Jo Swinson strolled into the Lib Dems‘ election launch yesterday, her chestnut tresses more primped than a Pantene shampoo model.
Strolled? Scrap that. Sashayed would be more the mot juste. Eyes out front, left foot in front of right foot. Work it girl, work it!
Despite being half an hour late, she was unruffled. And why shouldn’t she have been? You could imagine her in the moments before, blotting those pouty red smackers one last time and casually informing her panicky elves: ‘They’ll wait for me.’
The leader of the Liberal Democrats, Jo Swinson, strolled into the party’s launch for their general election campaign in London
It has become clear that the Lib Dems regard La Swinson as their greatest asset. Without doubt, she herself does.
Ever since becoming leader in July, the former public relations manager has styled herself as a glamorous, presidential figure. Not only does her face adorn much of the party’s campaign literature, we increasingly now hear of ‘Jo Swinson’s Lib Dems’.
Does she possess the necessary clout to merit such a lofty strategy? Certainly, she’s a more credible candidate than Sir Vince Cable, though some would say there are hirsute Campaign for Real Ale members who could claim more political influence than dear old Vince.
But Swinson doesn’t charm audiences the way some of her more genteel predecessors did. It does not help that, occasionally, her catguttight vocal chords have the potential to curdle words as if they were clotted cream.
She spoke in loops and at times, came across as a tad menacing as she gritted her teeth and clenched her fist
Yesterday, she spoke in loops like a pre-programmed autobot. Even her favourite slogan, ‘Stop Brexit’, sounds weirdly automated. She says it in two sentences – ‘Stop. Brexit.’ – like a hypnotist trying to mentally sear the words across a patient’s frontal lobes.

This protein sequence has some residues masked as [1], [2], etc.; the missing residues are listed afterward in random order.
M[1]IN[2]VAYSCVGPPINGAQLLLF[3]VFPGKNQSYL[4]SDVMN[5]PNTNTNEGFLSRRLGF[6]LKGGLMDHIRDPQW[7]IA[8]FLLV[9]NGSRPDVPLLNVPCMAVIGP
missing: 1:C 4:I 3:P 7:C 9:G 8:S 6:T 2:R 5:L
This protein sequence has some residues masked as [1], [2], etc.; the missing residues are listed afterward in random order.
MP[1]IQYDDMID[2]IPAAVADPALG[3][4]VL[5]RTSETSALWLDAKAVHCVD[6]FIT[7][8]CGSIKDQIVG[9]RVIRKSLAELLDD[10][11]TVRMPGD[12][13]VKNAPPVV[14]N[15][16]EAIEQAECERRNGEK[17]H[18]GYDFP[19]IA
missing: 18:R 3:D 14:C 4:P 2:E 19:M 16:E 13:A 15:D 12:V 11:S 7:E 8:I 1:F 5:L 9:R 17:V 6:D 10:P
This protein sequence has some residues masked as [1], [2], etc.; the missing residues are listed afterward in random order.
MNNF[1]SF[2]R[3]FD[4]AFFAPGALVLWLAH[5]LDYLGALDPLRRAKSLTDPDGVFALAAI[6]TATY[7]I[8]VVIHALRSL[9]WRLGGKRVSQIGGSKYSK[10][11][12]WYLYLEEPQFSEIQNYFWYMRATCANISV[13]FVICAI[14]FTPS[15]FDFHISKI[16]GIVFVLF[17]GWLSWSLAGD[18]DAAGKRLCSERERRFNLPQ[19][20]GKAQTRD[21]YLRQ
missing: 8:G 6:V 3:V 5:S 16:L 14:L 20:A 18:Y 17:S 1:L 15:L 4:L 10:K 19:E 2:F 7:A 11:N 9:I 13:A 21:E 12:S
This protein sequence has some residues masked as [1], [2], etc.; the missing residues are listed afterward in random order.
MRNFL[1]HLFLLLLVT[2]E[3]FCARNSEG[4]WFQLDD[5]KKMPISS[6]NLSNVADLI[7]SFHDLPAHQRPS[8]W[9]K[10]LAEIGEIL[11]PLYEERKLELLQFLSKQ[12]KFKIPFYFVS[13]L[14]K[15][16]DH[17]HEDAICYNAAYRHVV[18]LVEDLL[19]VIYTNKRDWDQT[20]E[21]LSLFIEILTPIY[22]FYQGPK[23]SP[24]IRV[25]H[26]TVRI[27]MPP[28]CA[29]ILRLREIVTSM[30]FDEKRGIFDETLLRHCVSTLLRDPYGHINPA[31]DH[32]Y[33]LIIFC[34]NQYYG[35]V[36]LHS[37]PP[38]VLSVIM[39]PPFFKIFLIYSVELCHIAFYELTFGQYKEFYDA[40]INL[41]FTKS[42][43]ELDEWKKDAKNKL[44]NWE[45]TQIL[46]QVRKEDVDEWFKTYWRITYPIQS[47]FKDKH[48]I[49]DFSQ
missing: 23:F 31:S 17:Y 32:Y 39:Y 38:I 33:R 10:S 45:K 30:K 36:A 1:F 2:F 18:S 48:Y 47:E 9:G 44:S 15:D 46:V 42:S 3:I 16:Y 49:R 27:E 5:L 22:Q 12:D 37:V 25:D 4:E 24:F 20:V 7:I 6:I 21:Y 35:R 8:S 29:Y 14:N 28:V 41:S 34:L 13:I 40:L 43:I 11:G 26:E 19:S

She also, at times, comes across as a tad menacing. She grits her teeth. She clenches her fists.
We kicked off with a short speech by Luciana Berger, a Labour defector who joined the Change UK party before switching to the Lib Dems. Introducing herself, she hesitated for moment, having to remind herself, perhaps, which party she now belongs to.
Down in front, former Coalition minister Sir Ed Davey took a selfie. Further along sat ex-leader Sir Ming Campbell, looking like he’d spent the past few years preserved in pickling brine.
Since becoming leader in July, the former public relations manager has styled herself as a glamorous, presidential figure
Chuka Umunna, all preening pulchritude, purred into party chairman Sal Brinton’s ear.
‘I’m excited,’ Swinson announced, arms spread wide. We could hear her loud and clear – boy, we could – but to voters who watched on TV she sounded strangely muffled.
Both the Conservatives and Labour, she claimed, were now busted flushes. Clapped out. Spent. Jeremy Corbyn ‘wasn’t fit to govern’. Boris Johnson, she quipped, ‘just looked after Boris Johnson’.
This has always been the Lib Dem shtick, playing the plucky outsiders who can cut through the bluster of the two main parties.
Only four years ago, of course, she and her colleagues were in government. Who can forget that Swinson was once employment Relations minister with responsibility for consumer and postal affairs? We heard a lot about ambition. The Lib Dems are showing ambition, the country needs to show more ambition, et cetera.
But then some might say there is a fine line between ambition and fantasy. When Swinson told her audience – wide-eyed in wonder – that she considered herself to be a prime ministerial candidate, she sounded plain delusional.
We got a lot of the usual ‘Stop. Brexit’ stuff. When someone asked why she thought the EU referendum result could be overturned but she opposed letting SNP have a re-run of the Scottish independence referendum, she failed to provide a satisfactory answer.
She was then asked if she would meet Donald Trump if she became prime minister. Swinson relished the question. She rolled it around her mouth for while, allowing herself to mull the prospect of getting her court shoes under the desk in No 10 Downing Street. ‘I wouldn’t refuse to engage with Donald Trump,’ she said grandly.
Phew. White House officials must be breathing a sigh of relief.
Jo Swinson talks big but her speech was strangely solipsistic. All ‘me, me, me’. I was surprised she didn’t boast about her impressive achievement of having run the Loch Ness Marathon in four hours, seven minutes and 18 seconds.
Her party, meanwhile, far from being a happy haven for the recently enlightened over Brexit seems more of a tinderbox of mercenaries and opportunists.
Let this bunch anywhere near power and they’ll tear each other apart before they’ve even had the chance to set about wrecking the country.